Ellia Park is the Co-Owner of Atoboy and Atomix. Both restaurants are in partnership with her husband and business partner, Chef Junghyun Park. Atoboy since opening has retained its Michelin Bib Gourmand nod while their newest venture Atomix has been elevated to 2 Michelin Stars in the 2020 Michelin Guide. Ellia shares her early beginnings in Korea, being raised by a loving grandma who would pack her lunch everyday to eventually fulfilling the couple's dream to open a restaurant that brought Korean cuisine into the international stage.
Esther Choi is the Chef-Owner of Mokbar & Ms. Yoo. Growing up in rural New Jersey, Esther spent her childhood following her Korean grandmother around, who was a fixture in her community and known for her cooking. That is not to say, she was fearlessly independent and entrepreneurial early on, selling candy as a young teen to her friends and working in the hospitality business throughout her early adulthood. Soon enough, a pharmacy degree in Rutgers turned into a degree in psychology to a stint at Food Network to having her very own food hall in the coveted Chelsea Market.
Jenny Kwak is the Chef-Owner of Haenyeo, a neighborhood Korean restaurant in Park Slope, Brooklyn. Prior to Haenyeo, which is an homage to the tenacious female divers off of Korea's Jeju Island; Jenny and her mom, Myung Ja, had operated Dok Suni in the East Village in the 90's and Do Hwa in the West Village in the early 2000's. Having been in the business of educating guests of Korean cuisine and culture in NYC for over two decades, Jenny documents her journey to opening her first solo venture with her husband and partner, Terrence.
Ochi Latjuba is the Co-Owner of Wayan, a restaurant done in partnership with her husband Cedric Vongerichten. Wayan offers Indonesian cuisine with a modern French flair. Wayan is named after its meaning in Indonesian, a name given for the first-born. After all, it is the couple's first solo project in NYC after opening eateries in Jakarta. Ochi grew up in Indonesia; where her mother ran a catering business. Later on, she went onto studying at CIA and attaining experiences at Daniel Boulud's Feast and Fetes and Thomas Keller's Per Se.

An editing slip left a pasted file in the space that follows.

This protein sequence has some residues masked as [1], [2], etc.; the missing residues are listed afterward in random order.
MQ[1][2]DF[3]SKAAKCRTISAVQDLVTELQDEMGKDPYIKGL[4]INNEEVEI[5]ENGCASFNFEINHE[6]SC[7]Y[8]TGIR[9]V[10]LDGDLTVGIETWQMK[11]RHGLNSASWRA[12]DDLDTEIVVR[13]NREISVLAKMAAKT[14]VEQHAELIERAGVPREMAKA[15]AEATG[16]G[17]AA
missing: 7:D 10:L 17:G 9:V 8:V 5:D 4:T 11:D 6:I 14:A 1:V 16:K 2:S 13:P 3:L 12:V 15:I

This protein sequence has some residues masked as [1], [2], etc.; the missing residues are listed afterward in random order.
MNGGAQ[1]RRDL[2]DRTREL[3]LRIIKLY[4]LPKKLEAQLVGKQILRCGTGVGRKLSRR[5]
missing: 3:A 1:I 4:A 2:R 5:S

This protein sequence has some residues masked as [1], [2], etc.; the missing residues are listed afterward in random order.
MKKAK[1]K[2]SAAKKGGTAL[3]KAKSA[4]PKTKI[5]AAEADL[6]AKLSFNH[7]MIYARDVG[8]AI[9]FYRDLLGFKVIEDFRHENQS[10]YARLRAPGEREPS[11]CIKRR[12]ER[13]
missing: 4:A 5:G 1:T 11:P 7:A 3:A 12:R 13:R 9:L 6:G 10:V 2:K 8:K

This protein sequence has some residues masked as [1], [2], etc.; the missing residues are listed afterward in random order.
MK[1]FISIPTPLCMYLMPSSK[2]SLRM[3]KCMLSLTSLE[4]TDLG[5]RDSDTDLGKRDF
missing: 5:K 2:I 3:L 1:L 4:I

Maiko Kyogoku is the Owner of Bessou — a restaurant showcasing a modern take on Japanese comfort food. As fate would have it, Bessou is housed in a space on Bleecker Street in the NoHo neighborhood that formerly was Maiko's favorite cash-only Italian restaurant in NYC. Maiko has not had a linear or direct path to restaurant entrepreneurship; in fact the very opposite. Growing up, her father opened the first sushi restaurant on the Upper West Side. She would go on to work in children's publishing, work on Sesame Street to becoming famed artist Takashi Murakami's right hand before fulfilling her aspirations of operating her own restaurant.
Yen Ngo is the owner & restaurateur of Van Da, a modern Vietnamese restaurant in the East Village. "Van Da" is female warrior in the ancient Vietnamese language, an homage to the female figures in Vietnamese cuisine and culture. Van Da, as a restaurant, showcases various regions and vibrant flavors of the country Yen grew up in. From the earliest and fondest food memories to an engineering career moonlighting as a deli waitress to starting a catering company, Yen's story is singular and makes Van Da that much more special.
Moonlynn Tsai is the Co-Owner and Operator of Kopitiam. We interviewed the other half of Kopitiam, Kyo Pang, Co-Owner and Chef of Kopitiam in Season 2. For this season, we wanted to feature Moonlynn’s side of the story of the partnership but also her take on her unique staffing of high school students at Kopitiam and how she tackles the idea of gentrification being a new restaurant that lies on the converging borderline of rapidly developing neighborhoods in Chinatown and the Lower East Side.